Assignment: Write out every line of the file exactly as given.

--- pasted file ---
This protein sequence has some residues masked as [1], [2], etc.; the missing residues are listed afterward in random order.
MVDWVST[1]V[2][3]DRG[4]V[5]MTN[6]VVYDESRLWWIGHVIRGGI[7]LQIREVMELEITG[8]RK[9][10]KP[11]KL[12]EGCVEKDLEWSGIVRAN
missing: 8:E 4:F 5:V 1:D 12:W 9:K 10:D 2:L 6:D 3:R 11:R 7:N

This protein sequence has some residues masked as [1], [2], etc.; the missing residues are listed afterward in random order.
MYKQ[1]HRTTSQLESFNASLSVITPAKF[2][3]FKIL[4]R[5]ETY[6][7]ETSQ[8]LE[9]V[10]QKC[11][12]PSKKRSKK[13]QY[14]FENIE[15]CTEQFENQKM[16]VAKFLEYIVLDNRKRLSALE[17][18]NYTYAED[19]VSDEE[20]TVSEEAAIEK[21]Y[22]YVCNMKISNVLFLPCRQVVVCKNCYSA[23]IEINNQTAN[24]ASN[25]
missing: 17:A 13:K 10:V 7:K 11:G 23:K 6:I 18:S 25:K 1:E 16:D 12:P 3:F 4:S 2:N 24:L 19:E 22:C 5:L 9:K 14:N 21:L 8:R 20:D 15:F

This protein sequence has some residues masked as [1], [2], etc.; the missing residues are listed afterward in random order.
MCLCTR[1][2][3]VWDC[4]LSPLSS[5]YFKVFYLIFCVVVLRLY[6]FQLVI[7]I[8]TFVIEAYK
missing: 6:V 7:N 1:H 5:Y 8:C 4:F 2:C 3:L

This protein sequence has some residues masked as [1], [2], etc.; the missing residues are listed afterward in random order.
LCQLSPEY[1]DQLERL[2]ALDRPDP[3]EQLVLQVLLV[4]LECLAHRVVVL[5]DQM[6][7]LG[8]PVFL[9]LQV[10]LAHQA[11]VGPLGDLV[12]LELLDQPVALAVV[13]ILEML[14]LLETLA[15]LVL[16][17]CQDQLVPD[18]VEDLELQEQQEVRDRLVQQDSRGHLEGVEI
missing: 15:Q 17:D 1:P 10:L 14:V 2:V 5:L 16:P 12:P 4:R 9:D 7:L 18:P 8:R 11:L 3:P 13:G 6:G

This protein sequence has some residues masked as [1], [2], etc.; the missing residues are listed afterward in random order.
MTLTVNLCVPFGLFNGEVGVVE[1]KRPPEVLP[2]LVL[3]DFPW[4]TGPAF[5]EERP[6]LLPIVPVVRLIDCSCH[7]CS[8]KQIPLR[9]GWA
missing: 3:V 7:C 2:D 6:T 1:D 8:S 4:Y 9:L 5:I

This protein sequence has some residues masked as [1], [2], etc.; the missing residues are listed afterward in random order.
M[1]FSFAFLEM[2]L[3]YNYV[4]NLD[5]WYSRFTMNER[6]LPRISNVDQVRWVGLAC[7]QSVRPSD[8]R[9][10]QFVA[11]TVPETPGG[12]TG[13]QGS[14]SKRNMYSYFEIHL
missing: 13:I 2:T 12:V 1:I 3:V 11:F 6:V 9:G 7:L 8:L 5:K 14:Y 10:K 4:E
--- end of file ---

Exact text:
This protein sequence has some residues masked as [1], [2], etc.; the missing residues are listed afterward in random order.
MVDWVST[1]V[2][3]DRG[4]V[5]MTN[6]VVYDESRLWWIGHVIRGGI[7]LQIREVMELEITG[8]RK[9][10]KP[11]KL[12]EGCVEKDLEWSGIVRAN
missing: 8:E 4:F 5:V 1:D 12:W 9:K 10:D 2:L 6:D 3:R 11:R 7:N

This protein sequence has some residues masked as [1], [2], etc.; the missing residues are listed afterward in random order.
MYKQ[1]HRTTSQLESFNASLSVITPAKF[2][3]FKIL[4]R[5]ETY[6][7]ETSQ[8]LE[9]V[10]QKC[11][12]PSKKRSKK[13]QY[14]FENIE[15]CTEQFENQKM[16]VAKFLEYIVLDNRKRLSALE[17][18]NYTYAED[19]VSDEE[20]TVSEEAAIEK[21]Y[22]YVCNMKISNVLFLPCRQVVVCKNCYSA[23]IEINNQTAN[24]ASN[25]
missing: 17:A 13:K 10:V 7:K 11:G 23:K 6:I 18:S 25:K 1:E 16:D 12:P 3:F 4:S 2:N 24:L 19:E 22:C 5:L 9:K 14:N 21:L 8:R 20:D 15:F

This protein sequence has some residues masked as [1], [2], etc.; the missing residues are listed afterward in random order.
MCLCTR[1][2][3]VWDC[4]LSPLSS[5]YFKVFYLIFCVVVLRLY[6]FQLVI[7]I[8]TFVIEAYK
missing: 6:V 7:N 1:H 5:Y 8:C 4:F 2:C 3:L

This protein sequence has some residues masked as [1], [2], etc.; the missing residues are listed afterward in random order.
LCQLSPEY[1]DQLERL[2]ALDRPDP[3]EQLVLQVLLV[4]LECLAHRVVVL[5]DQM[6][7]LG[8]PVFL[9]LQV[10]LAHQA[11]VGPLGDLV[12]LELLDQPVALAVV[13]ILEML[14]LLETLA[15]LVL[16][17]CQDQLVPD[18]VEDLELQEQQEVRDRLVQQDSRGHLEGVEI
missing: 15:Q 17:D 1:P 10:L 14:V 2:V 5:L 16:P 12:P 4:R 9:D 7:L 18:P 8:R 11:L 3:P 13:G 6:G

This protein sequence has some residues masked as [1], [2], etc.; the missing residues are listed afterward in random order.
MTLTVNLCVPFGLFNGEVGVVE[1]KRPPEVLP[2]LVL[3]DFPW[4]TGPAF[5]EERP[6]LLPIVPVVRLIDCSCH[7]CS[8]KQIPLR[9]GWA
missing: 3:V 7:C 2:D 6:T 1:D 8:S 4:Y 9:L 5:I

This protein sequence has some residues masked as [1], [2], etc.; the missing residues are listed afterward in random order.
M[1]FSFAFLEM[2]L[3]YNYV[4]NLD[5]WYSRFTMNER[6]LPRISNVDQVRWVGLAC[7]QSVRPSD[8]R[9][10]QFVA[11]TVPETPGG[12]TG[13]QGS[14]SKRNMYSYFEIHL
missing: 13:I 2:T 12:V 1:I 3:V 11:F 6:V 9:G 7:L 8:L 5:K 14:Y 10:K 4:E